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HMRC cuts data checks despite VAT fraud increase

HMRC has radically reduced inquiries into sellers using online platforms despite apprehension over VAT evasion and increased complaints from retailers.

18th Feb 2021
Staff Writer AccountingWEB
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April 2020 to Jan 2021, HMRC sent only 80 data requests, its lowest figure, to online platforms on sellers using their service, compared to 2,684 requests in the previous tax year. The information was provided from a freedom of information (FOI) request made by UHY Hacker Young.

Figures released under the FOI:


Data requests issued by HMRC

2016-17 (first year HMRC gains  request capacity)










According to HMRC, it has reduced data requests to cope with the reallocation of HMRC to manage Covid support measures, including CJRS and SEISS.

“Online marketplaces need to be a level playing field for all sellers and right now, HMRC is allowing sellers overseas to have an unfair advantage,” UHY Hacker Young partner Sean Glancy told the Financial Times, who originally reported the FOI.

Glancy capitulated that HMRC had done a “vitally important job” supporting furlough, but that it “can’t come at the cost of allowing tax evasion to run out of control”.

HMRC’s diminished ability to inspect online sellers, therefore, raises questions about its capacity to enforce new Brexit tax regulations introduced in January, added Glancy. The new rules obligate online overseas vendors to register for UK VAT if selling items under £135 to UK consumers.

£1-1.5bn lost through VAT evasion by overseas sellers

HMRC is estimated by the Nation Audit Office to have lost £1-1.5bn through VAT evasion by overseas sellers on online platforms between 2016 and 2016. Many high street retailers have claimed this form of tax evasion has prevented them from matching online retail competition.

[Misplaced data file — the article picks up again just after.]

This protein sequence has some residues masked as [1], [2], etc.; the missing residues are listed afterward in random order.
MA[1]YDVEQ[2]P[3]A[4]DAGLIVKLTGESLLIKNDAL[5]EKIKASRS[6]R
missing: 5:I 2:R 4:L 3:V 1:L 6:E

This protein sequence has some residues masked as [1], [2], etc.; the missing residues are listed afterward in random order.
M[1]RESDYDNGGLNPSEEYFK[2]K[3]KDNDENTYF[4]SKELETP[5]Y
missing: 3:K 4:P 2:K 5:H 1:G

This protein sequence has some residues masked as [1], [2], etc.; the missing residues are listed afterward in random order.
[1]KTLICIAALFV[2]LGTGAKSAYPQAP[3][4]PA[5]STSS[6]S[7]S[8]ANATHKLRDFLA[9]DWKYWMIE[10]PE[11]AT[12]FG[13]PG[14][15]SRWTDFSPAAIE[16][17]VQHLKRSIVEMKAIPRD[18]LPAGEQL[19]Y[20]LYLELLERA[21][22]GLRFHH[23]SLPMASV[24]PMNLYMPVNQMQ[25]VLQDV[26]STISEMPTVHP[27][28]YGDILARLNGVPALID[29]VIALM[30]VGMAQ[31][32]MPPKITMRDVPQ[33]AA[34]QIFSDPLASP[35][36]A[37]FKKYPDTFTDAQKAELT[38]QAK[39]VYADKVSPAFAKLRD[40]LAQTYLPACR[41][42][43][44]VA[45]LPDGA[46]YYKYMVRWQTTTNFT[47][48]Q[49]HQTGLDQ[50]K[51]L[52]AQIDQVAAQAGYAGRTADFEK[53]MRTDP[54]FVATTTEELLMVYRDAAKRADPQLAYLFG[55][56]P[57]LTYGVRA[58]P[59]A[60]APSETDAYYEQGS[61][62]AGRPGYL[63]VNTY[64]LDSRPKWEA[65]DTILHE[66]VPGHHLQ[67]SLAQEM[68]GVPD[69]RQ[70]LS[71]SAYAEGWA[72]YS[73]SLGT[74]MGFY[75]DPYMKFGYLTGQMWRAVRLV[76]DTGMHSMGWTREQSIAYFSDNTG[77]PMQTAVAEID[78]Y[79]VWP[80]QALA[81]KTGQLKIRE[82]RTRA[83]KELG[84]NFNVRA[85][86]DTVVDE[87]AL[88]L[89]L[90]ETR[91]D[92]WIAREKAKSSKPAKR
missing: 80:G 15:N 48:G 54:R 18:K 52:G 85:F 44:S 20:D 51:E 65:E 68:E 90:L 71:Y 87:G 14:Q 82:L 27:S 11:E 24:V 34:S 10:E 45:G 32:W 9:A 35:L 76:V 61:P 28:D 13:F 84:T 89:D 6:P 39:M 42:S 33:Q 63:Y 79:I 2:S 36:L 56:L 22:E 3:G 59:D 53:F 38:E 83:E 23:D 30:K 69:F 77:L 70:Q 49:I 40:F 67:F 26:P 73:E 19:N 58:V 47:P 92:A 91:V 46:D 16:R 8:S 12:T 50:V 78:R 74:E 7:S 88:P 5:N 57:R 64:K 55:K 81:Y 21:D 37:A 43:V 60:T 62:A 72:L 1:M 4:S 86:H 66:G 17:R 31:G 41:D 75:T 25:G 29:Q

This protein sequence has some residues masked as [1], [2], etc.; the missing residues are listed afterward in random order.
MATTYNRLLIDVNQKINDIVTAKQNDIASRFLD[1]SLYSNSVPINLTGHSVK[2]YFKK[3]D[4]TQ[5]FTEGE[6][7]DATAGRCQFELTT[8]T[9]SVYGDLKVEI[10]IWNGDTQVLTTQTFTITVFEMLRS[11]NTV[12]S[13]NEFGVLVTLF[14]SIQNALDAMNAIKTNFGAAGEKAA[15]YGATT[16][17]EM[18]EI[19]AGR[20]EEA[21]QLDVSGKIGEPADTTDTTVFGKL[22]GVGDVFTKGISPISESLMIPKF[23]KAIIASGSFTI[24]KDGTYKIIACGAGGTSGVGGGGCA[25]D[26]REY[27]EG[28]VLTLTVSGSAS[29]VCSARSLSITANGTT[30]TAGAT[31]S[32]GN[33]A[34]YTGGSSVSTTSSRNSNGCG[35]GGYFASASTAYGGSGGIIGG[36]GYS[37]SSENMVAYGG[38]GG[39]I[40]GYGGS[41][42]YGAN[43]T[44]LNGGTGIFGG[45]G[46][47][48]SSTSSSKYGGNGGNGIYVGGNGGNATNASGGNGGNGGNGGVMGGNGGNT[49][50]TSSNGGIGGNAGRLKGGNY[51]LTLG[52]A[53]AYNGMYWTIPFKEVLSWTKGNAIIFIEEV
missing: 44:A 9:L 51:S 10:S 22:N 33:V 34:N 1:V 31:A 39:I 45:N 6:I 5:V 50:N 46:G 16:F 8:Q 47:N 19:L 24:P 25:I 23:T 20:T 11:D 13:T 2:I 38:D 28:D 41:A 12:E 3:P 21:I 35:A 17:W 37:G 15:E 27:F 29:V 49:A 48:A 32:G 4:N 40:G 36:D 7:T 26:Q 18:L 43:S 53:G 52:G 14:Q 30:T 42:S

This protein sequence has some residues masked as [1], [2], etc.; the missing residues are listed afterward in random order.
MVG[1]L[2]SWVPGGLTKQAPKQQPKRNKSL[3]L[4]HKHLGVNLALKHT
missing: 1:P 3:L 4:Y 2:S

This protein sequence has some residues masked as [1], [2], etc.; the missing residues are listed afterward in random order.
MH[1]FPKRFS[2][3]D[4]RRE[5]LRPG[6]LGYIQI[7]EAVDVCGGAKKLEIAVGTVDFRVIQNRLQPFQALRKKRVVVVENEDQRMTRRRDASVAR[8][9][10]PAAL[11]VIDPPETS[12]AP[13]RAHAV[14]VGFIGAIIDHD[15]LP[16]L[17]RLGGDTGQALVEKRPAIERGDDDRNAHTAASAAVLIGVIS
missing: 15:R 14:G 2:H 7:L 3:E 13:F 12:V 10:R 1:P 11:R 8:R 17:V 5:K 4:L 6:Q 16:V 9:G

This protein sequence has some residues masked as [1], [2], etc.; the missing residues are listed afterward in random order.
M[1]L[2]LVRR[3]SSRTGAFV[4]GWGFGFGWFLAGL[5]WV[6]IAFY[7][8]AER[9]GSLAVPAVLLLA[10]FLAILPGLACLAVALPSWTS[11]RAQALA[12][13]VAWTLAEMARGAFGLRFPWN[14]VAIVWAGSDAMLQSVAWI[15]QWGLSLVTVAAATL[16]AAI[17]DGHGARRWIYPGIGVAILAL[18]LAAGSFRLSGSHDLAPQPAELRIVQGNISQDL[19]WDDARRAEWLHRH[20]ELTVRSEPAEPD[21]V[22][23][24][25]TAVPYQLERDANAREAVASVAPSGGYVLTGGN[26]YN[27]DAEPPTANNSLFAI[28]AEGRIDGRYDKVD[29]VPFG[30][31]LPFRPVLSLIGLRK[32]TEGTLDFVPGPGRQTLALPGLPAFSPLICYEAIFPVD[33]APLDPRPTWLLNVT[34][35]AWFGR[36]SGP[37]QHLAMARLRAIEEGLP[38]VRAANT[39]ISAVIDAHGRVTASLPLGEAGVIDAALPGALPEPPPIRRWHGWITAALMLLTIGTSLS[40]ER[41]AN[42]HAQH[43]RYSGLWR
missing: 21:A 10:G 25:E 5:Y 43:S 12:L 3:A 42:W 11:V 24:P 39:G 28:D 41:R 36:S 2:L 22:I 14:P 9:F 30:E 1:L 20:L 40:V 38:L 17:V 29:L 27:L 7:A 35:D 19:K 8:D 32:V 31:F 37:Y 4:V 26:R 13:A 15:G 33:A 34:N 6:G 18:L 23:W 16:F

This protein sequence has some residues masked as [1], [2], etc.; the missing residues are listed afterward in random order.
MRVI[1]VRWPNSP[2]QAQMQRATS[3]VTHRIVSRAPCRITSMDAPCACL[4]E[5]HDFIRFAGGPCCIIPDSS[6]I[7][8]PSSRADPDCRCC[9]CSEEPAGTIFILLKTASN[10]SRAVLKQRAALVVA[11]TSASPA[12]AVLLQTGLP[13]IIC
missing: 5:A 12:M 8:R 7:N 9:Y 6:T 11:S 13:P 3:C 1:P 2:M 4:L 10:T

“The low numbers of requests for data in the 2020-21 tax year reflects the fact that the Covid-19 pandemic has meant that this has been a difficult time for businesses, and we recognise the impact of our data requests and the extra burden these would cause at this time,” responded HMRC to the freedom of information disclosure.

However, retail groups have responded to the cutback of checks in disapprobation, asserting this will only instigate more VAT evasion from overseas importers undermining tax compliant companies.

HMRC has “deserted their posts”, said campaign group Retailers Against VAT Abuse Schemes head Richard Allen. “HMRC’s attitude seems to be if you’re outside the UK, there’s nothing they can do,” he added.

Tackling online VAT fraud and error 

Seven online platforms, including Amazon, eBay ASOS and Etsy have signed The role of online marketplaces in co-operating with HMRC agreement. These signatories provide HMRC with data on the businesses operating within their marketplaces that sell to UK customers. 

The 2018 agreement asserts the agreement fosters “a collaborative relationship between HMRC and online marketplaces to promote VAT compliance by users of the marketplaces which is underpinned by a set of legal obligations on the online marketplaces and a set of legal powers of HMRC.” The purpose is to “assist HMRC with tackling online VAT fraud and error”.

According to HMRC, it has “continued to prioritise tackling fraud and criminal attacks throughout the pandemic, as well as supporting [its] customers”.

“HMRC regularly asks for data from third parties which is used to identify areas where we need to educate customers on their obligations,” it added. “We also use the data to identify non-compliance and support customers to get their tax affairs up to date.”

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By SteveHa
18th Feb 2021 16:08

According to HMRC, it has reduced data requests to cope with the reallocation of HMRC to manage Covid support measures, including CJRS and SEISS.

This was as far as I got before HMRC outraged me. They will continue to cut all the corners that they feel like to meet the needs caused by the pandemic, whilst forcing the profession (who quite frankly, are doing most of the work for them) to absorb it with no concessions whatsoever.

It's about time that HMRC practices were put out to public scrutiny in a transparent fashion, with full details of what they will do, and what they don't condone compared with what they themselves do and don't do.

Perhaps, then, the taxpaying public will get a feel for how much discrimination there is between the Government and the people there really is.

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